CD8+ T cells in the development of Allograft Vasculopathy and de novo allospecific memory formation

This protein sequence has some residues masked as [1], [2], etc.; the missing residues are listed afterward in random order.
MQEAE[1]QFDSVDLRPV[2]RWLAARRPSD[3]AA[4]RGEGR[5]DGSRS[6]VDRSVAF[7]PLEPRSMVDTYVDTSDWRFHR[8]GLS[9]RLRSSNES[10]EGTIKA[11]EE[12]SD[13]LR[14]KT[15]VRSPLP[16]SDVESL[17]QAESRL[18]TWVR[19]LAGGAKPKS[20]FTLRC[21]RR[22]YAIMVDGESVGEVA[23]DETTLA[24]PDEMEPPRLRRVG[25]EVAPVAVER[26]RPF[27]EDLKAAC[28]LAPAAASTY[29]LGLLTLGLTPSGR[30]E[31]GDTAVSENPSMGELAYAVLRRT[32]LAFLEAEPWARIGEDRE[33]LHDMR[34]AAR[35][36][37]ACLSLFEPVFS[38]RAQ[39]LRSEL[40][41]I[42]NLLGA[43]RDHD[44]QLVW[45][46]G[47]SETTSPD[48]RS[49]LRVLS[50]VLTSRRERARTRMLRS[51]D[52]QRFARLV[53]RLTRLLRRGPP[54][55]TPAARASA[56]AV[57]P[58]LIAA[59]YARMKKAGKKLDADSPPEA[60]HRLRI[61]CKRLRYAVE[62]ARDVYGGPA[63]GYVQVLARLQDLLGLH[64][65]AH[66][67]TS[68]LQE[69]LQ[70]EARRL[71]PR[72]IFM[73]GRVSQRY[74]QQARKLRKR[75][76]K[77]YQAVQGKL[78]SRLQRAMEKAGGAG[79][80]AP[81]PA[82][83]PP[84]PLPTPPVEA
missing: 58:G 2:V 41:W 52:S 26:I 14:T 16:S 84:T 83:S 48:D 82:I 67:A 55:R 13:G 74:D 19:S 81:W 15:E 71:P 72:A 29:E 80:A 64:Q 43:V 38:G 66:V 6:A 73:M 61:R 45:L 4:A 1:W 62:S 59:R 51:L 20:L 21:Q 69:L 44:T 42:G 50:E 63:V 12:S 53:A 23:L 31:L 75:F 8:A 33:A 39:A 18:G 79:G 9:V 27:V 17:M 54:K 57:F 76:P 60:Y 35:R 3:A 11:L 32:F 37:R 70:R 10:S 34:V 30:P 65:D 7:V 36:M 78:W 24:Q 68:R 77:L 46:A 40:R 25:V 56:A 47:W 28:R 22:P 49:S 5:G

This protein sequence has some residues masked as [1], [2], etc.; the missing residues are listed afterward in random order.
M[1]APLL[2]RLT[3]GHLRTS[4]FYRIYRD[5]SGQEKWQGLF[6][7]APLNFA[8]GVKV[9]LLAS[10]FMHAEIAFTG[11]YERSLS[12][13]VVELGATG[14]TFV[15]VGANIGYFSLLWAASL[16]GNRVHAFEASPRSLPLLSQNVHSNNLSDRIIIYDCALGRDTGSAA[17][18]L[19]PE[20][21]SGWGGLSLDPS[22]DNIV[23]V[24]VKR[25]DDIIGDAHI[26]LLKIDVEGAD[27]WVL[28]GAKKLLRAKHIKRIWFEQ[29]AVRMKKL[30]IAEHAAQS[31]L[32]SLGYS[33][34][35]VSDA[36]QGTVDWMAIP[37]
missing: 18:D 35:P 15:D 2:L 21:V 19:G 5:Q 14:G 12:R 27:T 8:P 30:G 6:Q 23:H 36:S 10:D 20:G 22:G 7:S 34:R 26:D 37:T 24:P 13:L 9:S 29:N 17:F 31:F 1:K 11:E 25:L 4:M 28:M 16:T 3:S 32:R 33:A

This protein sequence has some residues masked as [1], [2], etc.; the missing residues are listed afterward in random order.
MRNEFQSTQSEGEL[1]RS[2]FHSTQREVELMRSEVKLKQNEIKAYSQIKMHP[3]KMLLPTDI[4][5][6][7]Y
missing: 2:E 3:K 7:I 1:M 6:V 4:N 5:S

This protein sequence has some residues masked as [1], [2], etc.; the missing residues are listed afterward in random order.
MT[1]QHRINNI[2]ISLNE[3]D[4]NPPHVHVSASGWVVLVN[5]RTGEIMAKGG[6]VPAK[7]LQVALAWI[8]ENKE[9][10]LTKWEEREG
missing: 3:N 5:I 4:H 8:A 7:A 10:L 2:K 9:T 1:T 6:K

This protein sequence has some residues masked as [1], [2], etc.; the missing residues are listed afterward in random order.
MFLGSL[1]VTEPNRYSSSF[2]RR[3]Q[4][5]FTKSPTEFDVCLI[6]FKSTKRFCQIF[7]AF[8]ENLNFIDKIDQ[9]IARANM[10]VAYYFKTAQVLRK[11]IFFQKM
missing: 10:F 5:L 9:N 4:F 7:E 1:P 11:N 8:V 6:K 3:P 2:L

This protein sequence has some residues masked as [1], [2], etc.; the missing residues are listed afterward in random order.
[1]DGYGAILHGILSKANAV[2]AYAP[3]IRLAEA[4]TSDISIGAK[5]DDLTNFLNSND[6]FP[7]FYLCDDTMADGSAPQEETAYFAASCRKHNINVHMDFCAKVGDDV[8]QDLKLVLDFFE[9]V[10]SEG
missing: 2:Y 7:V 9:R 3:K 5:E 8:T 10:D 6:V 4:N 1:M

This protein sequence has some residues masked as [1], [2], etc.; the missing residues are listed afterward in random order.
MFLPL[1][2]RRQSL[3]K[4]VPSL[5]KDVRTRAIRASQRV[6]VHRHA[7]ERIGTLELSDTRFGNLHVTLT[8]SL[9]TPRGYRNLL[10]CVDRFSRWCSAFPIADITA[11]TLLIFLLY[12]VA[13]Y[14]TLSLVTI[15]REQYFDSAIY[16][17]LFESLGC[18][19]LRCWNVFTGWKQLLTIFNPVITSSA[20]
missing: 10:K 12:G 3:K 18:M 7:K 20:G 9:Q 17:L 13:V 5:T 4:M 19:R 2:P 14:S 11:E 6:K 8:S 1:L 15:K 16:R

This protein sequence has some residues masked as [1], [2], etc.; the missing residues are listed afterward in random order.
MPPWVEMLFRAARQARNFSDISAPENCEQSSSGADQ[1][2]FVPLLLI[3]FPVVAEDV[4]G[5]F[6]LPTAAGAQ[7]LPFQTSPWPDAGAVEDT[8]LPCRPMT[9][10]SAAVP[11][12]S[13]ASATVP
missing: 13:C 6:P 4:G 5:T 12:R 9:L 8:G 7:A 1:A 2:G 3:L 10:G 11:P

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Long-term survival of cardiac transplant recipients continues to be severely limited by the development of a pathological, chronic rejection process, termed allograft vasculopathy (AV). This remains to be the case despite dramatic improvements in the areas of surgical techniques, pre- and post-operative care, and immunosuppression. To model the clinical setting we used calcineurin inhibitor (CNI) immunosuppression, the cornerstone of post-transplant immunosuppression, in a murine aortic interposition transplant model for our analysis of AV development. This model mimics the presentation of AV in human cardiac transplants through the development of a progressively occlusive neointimal lesion. Our previous work in this model has demonstrated that CD8+, but not CD4+, T cells play a role in neointimal lesion formation. Further investigation also highlighted a specific requirement for either CD8+ T cell-derived IFN-γ or direct cytotoxicity in the development of lesion formation. In the current study we confirmed that CD8+ T cell-derived IFN-γ also leads to the loss of medial smooth muscle cells, an event which inversely correlates with lesion formation. The Fas/FasL direct cytotoxic pathway was also significantly involved in neointimal lesion formation and medial remodeling. This work clarified the pathways utilized by CD8+ T cells in their role as mediators of AV development. Recognizing the threat that CD8+ T cells pose to cardiac transplant recipients in the presence of CNI immunosuppression, and a growing concern with the presence of anti-donor memory T cells in transplant recipients, we next explored the development of memory CD8+ T cells in the presence of CNI immunosuppression. We first established that memory CD8+ T cells could not develop when CNI immunosuppression was initiated immediately post-challenge. Next, we hypothesized that the clinical practice of CNI delay post-transplant would permit the development of de novo memory CD8+ T cells. Immediate and early initiation was sufficient to prevent the development of de novo memory CD8+ T cells. However, later delay to within a clinically practiced timeframe did permit the development of de novo memory CD8+ T cells. Our analysis revealed that this population demonstrated equivalent functionality to de novo memory CD8+ T cells generated in the absence of CNI immunosuppression.